Using wooden biomass for energy generation has allowed us to almost fully retire coal. To ensure significant carbon savings, the biomass must meet strict sustainability criteria. If it doesn’t, it shouldn’t be used in energy generation. Over time, electrified alternatives can replace and supplement sustainable biomass.
Back in the late 1970s, the combined heat and power (CHP) plants in Denmark were converted from oil to coal to reduce import dependency on oil. However, as climate change emerged at the national and international political agenda and the demand for carbon reductions increased, politicians and energy companies began to explore greener alternatives to coal.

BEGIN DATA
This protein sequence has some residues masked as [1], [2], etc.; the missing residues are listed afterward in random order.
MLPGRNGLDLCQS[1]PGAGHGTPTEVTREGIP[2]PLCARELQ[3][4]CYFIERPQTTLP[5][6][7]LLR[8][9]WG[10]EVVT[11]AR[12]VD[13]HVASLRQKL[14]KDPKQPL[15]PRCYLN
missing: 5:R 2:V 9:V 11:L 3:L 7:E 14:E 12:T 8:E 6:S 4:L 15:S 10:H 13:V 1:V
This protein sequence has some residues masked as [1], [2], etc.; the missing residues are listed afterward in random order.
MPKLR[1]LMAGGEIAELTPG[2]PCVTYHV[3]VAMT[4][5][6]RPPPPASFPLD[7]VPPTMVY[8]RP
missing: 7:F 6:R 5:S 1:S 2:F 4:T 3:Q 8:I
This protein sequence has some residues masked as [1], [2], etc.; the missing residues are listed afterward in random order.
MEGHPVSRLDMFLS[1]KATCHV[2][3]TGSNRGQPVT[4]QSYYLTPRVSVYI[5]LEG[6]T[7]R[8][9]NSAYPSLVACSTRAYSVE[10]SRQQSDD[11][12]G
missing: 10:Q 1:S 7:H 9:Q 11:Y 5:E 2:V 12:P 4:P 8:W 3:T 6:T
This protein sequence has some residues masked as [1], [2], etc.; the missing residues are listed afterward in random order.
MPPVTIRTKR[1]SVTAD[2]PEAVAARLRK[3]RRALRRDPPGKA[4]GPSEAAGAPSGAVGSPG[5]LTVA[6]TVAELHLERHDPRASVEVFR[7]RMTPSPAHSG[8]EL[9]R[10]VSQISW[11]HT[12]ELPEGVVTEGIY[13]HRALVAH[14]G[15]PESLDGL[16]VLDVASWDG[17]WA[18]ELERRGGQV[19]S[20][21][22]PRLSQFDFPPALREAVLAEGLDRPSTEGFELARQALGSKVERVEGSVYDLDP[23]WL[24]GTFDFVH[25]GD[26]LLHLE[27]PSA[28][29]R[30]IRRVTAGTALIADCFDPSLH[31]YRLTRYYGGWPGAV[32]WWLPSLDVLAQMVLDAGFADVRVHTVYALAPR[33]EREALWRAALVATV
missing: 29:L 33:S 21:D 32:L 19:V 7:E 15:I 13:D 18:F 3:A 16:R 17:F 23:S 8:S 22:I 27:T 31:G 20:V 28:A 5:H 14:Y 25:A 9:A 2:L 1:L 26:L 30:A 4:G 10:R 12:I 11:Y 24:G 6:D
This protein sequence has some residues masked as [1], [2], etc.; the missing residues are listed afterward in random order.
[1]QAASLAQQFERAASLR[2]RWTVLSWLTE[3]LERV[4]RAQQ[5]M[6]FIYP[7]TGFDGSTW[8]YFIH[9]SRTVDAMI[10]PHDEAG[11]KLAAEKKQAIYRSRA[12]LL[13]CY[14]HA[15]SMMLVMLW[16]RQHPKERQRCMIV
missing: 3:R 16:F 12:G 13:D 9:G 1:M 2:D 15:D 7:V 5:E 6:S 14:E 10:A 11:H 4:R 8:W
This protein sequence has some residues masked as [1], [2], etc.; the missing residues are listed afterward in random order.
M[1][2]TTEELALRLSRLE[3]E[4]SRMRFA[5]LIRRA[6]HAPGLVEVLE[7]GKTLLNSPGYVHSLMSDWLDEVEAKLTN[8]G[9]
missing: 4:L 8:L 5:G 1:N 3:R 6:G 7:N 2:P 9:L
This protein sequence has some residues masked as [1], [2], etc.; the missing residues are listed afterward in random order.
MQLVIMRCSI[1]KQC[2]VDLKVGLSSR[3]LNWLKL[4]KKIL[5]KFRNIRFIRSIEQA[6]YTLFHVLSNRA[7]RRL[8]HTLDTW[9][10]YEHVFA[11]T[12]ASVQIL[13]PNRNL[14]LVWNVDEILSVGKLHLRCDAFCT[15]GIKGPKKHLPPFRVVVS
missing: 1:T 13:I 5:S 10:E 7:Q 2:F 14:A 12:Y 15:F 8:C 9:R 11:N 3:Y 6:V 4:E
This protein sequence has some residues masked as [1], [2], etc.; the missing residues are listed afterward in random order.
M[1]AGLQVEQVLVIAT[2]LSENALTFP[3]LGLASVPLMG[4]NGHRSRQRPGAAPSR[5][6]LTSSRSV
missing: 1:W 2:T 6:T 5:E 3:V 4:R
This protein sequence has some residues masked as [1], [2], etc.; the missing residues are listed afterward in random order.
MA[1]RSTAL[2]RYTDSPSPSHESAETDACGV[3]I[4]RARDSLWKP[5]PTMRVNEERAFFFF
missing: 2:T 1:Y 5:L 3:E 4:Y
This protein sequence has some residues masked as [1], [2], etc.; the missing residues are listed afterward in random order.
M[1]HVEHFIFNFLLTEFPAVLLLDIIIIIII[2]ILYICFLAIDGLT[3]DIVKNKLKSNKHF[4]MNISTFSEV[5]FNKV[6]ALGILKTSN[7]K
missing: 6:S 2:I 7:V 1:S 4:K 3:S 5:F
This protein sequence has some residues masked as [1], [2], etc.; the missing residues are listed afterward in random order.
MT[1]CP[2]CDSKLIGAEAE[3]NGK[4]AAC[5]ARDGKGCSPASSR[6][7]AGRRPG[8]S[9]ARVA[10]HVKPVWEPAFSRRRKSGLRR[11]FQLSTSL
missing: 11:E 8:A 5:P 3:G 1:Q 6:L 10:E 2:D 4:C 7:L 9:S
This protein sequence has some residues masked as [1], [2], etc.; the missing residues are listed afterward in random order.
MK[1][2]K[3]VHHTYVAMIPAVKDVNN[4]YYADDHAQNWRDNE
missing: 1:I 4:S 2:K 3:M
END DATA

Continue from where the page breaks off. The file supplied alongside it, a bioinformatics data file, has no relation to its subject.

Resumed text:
The same was true for Ørsted. Just over a decade ago, our coal-fired power plants were still a significant source of Danish carbon emissions. We used 6.2 million tonnes of coal in 2006 to power our CHP plants. At the same time, we had just launched our first strategy to transform our business from fossil fuels to renewables, because we strongly believed the future of energy lay in renewables.
How could we decarbonise our heavy fleet of power plants while at the same time continue to provide flexible heat and power at a competitive price?